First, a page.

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I just came across this code in the HTTP Auth library of the Zend Framework. It seems to be using a special string compare function to make it more secure. However, I don't quite understand the comments. Could anybody explain why this function is more secure than doing $a == $b?

 * Securely compare two strings for equality while avoided C level memcmp()
 * optimisations capable of leaking timing information useful to an attacker
 * attempting to iteratively guess the unknown string (e.g. password) being
 * compared against.
 * @param string $a
 * @param string $b
 * @return bool
protected function _secureStringCompare($a, $b)
    if (strlen($a) !== strlen($b)) {
        return false;
    $result = 0;
    for ($i = 0; $i < strlen($a); $i++) {
        $result |= ord($a[$i]) ^ ord($b[$i]);
    return $result == 0;
share|improve this question
up vote 34 down vote accepted

It looks like they're trying to prevent timing attacks.

In cryptography, a timing attack is a side channel attack in which the attacker attempts to compromise a cryptosystem by analyzing the time taken to execute cryptographic algorithms. Every logical operation in a computer takes time to execute, and the time can differ based on the input; with precise measurements of the time for each operation, an attacker can work backwards to the input.

Basically, if it takes a different amount of time to compare a correct password and an incorrect password, then you can use the timing to figure out how many characters of the password you've guessed correctly.

Consider an extremely flawed string comparison (this is basically the normal string equality function, with an obvious wait added):

function compare(a, b) {
    if(len(a) !== len(b)) { 
        return false;
    for(i = 0; i < len(a); ++i) {
        if(a[i] !== b[i]) {
            return false;
        wait(10); // wait 10 ms
    return true;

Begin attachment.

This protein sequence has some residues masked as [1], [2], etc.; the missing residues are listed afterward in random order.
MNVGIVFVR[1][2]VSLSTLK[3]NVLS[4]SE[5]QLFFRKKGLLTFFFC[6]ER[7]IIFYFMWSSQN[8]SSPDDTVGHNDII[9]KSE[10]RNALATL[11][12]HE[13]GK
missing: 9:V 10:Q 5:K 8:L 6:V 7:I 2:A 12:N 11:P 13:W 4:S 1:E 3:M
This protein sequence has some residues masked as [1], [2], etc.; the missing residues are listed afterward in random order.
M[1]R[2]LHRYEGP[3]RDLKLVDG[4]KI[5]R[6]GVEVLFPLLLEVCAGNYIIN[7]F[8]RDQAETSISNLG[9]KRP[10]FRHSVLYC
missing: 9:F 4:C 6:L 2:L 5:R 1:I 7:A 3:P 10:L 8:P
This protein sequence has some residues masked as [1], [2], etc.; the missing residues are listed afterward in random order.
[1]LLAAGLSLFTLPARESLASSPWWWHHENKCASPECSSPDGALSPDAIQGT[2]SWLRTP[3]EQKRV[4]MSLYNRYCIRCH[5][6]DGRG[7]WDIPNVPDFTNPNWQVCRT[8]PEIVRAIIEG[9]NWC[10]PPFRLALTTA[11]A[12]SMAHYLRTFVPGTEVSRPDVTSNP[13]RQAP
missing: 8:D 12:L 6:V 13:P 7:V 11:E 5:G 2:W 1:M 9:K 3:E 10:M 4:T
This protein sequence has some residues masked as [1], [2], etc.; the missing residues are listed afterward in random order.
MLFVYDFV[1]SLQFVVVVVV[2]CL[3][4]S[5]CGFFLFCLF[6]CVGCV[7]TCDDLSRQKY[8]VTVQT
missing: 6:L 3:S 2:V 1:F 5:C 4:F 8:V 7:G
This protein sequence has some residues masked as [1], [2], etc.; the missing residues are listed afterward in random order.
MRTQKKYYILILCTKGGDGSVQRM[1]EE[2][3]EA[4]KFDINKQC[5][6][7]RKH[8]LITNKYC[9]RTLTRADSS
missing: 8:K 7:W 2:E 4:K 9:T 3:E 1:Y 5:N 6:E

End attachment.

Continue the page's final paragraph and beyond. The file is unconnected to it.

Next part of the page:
Say you give a password and it (consistently) takes some amount of time for one password, and about 10 ms longer for another. What does this tell you? It means the second password has one more character correct than the first one.

This lets you do movie hacking -- where you guess a password one character at a time (which is much easier than guessing every single possible password).

In the real world, there's other factors involved, so you have to try a password many, many times to handle the randomness of the real world, but you can still try every one character password until one is obviously taking longer, then start on two character password, and so on.

This function still has a minor problem here:

if(strlen($a) !== strlen($b)) { 
    return false;

It lets you use timing attacks to figure out the correct length of the password, which lets you not bother guessing any shorter or longer passwords. In general, you want to hash your passwords first (which will create equal-length strings), so I'm guessing they didn't consider it to be a problem.

share|improve this answer
indeed. "don't go there because it's dangerous, but go there anyways, because it's the only road" – Marc B May 14 '12 at 2:14
Interesting, but totally incorrect. – rook May 15 '12 at 1:16
@iWantSimpleLife - Consider a situation where you're not hashing the password, and the correct password is 5 characters long. If you submit a password that's 1 character long, it will return immediately. At 2 characters long, it will return immediately, and so on up to 5 characters, at which point it will suddenly take slightly longer, and then at 6 it will return immediately again. Even if strlen doesn't return in constant time (like if it takes longer for a longer string), then you could still do a regression and figure out at which length the comparison takes longer. – Brendan Long May 15 '12 at 2:23
@iWantSimpleLife: Passwords should always be stored pre-hashed in the database. – SLaks May 15 '12 at 13:15
Yup. but we are discussing the implementation of the function here, not security in general. ;) – iWantSimpleLife May 16 '12 at 1:34

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